The Kunene River is an oasis, marking the border between Namibia and Angola. Palm forests border its banks and host birdlife and small mammals, while hippo and crocodile can be seen in its waters. Sundowner cruises on the river are not to be missed.

ATV excursions among the dunes are and option at one camp, while boat trips, fishing excursions and guided hikes to take in the area’s incomparable beauty can be done from all lodges.

Namib-Nakluft National Park

Covering more than 19,000 sq miles, the Namib-Nakluft National Park is one of the largest in Africa. The park encompasses desert and semi-desert terrain and some of the most impressive sand dunes in the world, forming a crimson-hued ‘sand sea.’ Its incredible, ever-changing desert scenery and unique wildlife are fascinating, while its vastness and deep quiet are soul-restoring.

Sossusvlei translates to “dead-end marsh” and is an extremely photogenic and popular pan. Nearby are Namibia’s most impressive dunes, including famous Big Daddy. Climbing the dunes in the area isn’t for the faint of heart but rewards the hearty with stunning views and a fun run down the soft sands. Early morning is best for beautiful color and photography, and a hot air balloon ride is one of the most memorable ways to experience this beautiful slice of desert.

To the south, the NamibRand Nature Reserve borders the Namib-Nakluft National Park and offers unique accommodation, incredible walks (including multi-day treks) and beautiful drives. Additional activities include horseback riding and ebiking.

Skeleton Coast

While the Skeleton Coast’s environment may seem inhospitable, desert-adapted wildlife survives and thrives here. Very lucky travelers might spot oryx or springbok on the beaches, and every visitor will enjoy the incredibly gorgeous scenery. When ships ran aground on Namibia’s coast, survival for the marooned sailors was out of the question, though these days, travelers can stop for a picnic at one of the remaining picturesque wrecks. The Cape Cross Seal Reserve is worthy of a stop to see the huge (100,000+) cape fur seal population.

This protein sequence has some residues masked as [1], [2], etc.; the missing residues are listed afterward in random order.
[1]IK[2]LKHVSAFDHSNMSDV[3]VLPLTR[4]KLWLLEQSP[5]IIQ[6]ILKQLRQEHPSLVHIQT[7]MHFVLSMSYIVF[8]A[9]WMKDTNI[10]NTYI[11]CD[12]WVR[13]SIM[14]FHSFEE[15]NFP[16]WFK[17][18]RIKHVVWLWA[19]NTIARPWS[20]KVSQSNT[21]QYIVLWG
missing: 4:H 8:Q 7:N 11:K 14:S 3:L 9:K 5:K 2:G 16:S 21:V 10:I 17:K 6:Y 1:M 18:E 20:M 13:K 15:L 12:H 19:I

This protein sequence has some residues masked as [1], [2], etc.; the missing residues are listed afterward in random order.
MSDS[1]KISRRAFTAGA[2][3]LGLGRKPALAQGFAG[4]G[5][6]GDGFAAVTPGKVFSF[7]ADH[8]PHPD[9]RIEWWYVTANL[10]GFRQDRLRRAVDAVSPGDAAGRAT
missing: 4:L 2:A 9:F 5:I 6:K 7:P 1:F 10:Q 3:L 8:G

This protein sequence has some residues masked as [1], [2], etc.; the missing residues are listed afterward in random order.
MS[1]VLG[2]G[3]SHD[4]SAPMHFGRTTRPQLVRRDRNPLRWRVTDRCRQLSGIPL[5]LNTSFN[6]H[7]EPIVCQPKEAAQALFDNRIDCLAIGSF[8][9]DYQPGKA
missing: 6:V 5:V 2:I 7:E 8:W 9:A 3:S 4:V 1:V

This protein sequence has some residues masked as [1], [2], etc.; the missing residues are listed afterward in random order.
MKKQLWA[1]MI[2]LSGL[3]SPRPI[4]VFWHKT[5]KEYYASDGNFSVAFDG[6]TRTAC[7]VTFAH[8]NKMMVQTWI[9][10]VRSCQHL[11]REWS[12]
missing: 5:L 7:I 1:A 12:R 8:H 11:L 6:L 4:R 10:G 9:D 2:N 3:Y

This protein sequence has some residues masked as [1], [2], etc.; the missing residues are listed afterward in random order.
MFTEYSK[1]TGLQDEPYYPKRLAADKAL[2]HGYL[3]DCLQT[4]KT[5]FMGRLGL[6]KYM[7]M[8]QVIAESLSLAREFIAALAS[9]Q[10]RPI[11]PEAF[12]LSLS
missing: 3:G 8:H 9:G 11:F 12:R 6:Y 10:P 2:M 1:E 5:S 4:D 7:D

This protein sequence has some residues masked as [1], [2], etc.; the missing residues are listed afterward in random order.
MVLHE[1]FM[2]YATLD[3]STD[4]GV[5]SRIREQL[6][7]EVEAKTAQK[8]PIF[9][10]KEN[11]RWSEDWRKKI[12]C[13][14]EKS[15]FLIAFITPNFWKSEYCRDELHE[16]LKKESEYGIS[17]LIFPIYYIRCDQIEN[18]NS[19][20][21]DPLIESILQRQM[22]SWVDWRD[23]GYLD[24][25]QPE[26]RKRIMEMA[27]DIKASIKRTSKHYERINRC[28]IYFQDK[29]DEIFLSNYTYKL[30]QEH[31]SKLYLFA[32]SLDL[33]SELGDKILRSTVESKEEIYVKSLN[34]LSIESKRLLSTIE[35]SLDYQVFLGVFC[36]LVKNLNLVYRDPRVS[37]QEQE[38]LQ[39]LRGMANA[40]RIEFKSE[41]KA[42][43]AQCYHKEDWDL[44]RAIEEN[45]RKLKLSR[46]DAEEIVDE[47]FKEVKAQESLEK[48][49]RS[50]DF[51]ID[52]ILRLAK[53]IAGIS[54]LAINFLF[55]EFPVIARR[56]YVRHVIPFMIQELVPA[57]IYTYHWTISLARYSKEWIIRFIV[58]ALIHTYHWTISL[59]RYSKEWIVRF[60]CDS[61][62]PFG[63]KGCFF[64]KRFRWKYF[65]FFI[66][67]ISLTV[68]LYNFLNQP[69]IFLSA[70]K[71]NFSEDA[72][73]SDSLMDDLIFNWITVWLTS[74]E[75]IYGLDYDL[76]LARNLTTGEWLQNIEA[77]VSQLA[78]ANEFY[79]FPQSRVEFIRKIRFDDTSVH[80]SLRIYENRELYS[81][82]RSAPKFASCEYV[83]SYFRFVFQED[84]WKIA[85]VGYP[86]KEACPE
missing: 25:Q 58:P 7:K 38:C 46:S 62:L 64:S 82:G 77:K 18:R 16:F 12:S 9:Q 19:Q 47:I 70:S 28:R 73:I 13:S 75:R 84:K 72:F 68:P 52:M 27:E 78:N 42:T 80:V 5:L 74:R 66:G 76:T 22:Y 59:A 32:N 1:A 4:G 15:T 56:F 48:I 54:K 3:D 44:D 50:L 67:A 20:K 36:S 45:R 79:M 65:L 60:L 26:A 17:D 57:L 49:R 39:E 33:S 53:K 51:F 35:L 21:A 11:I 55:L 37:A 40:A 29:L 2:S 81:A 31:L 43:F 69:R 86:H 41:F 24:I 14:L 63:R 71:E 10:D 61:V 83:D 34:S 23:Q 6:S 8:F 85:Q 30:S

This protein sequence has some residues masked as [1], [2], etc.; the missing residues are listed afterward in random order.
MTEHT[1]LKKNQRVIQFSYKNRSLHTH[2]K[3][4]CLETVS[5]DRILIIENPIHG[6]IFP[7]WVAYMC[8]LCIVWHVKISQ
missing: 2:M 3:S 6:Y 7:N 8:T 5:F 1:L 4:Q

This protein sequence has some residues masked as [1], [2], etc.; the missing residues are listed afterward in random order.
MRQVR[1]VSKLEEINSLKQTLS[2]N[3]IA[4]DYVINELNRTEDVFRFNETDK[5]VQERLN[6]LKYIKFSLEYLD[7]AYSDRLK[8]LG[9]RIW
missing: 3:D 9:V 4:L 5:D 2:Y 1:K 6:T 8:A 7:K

Those with more time to explore can spend a few days based at a private camp on the coast enjoying the beauty and solitude of the landscape. These trips let you explore the little things – watching crabs scuttling on the beach, learning about some of the oldest plants on earth, exploring ancient rock circles or visiting the Himba, a semi-nomadic tribe still living a traditional lifestyle. Ask your Journey Specialist about visiting the roaring dunes – one of the more amazing natural experiences on the coast!


This quaint coastal town feels as though it has been displaced from Germany and is an overnight stop for many travelers visiting places like the Skeleton Coast, Damaraland or the Namib-Nakluft National Park. There are very good restaurants in town serving incredible seafood (don’t miss the oysters!) and plenty of activities including sandboarding and dune bike riding. Nearby Walvis Bay also offers excellent birdwatching, kayaking and boat trips to observe marine life.

When to Visit

Namibia’s desert climate sees temperatures ranging from very hot to very cold depending on the time of year. Late April to September marks the country’s dry season and has the most pleasant weather, though nights and early mornings can be quite cold, and travelers may encounter frost. These months are among the very best for wildlife viewing. Things warm up from October through December before Namibia’s wet season from January to April. The rain is regional, and there are areas with little to no rainfall year-round. Those that do receive rain can reveal a surprising lushness in the desert landscape, making for sometimes rare and unforgettable scenery. Temperatures this time of year can be very hot.

Namibia’s coast typically sees a cooler climate year-round.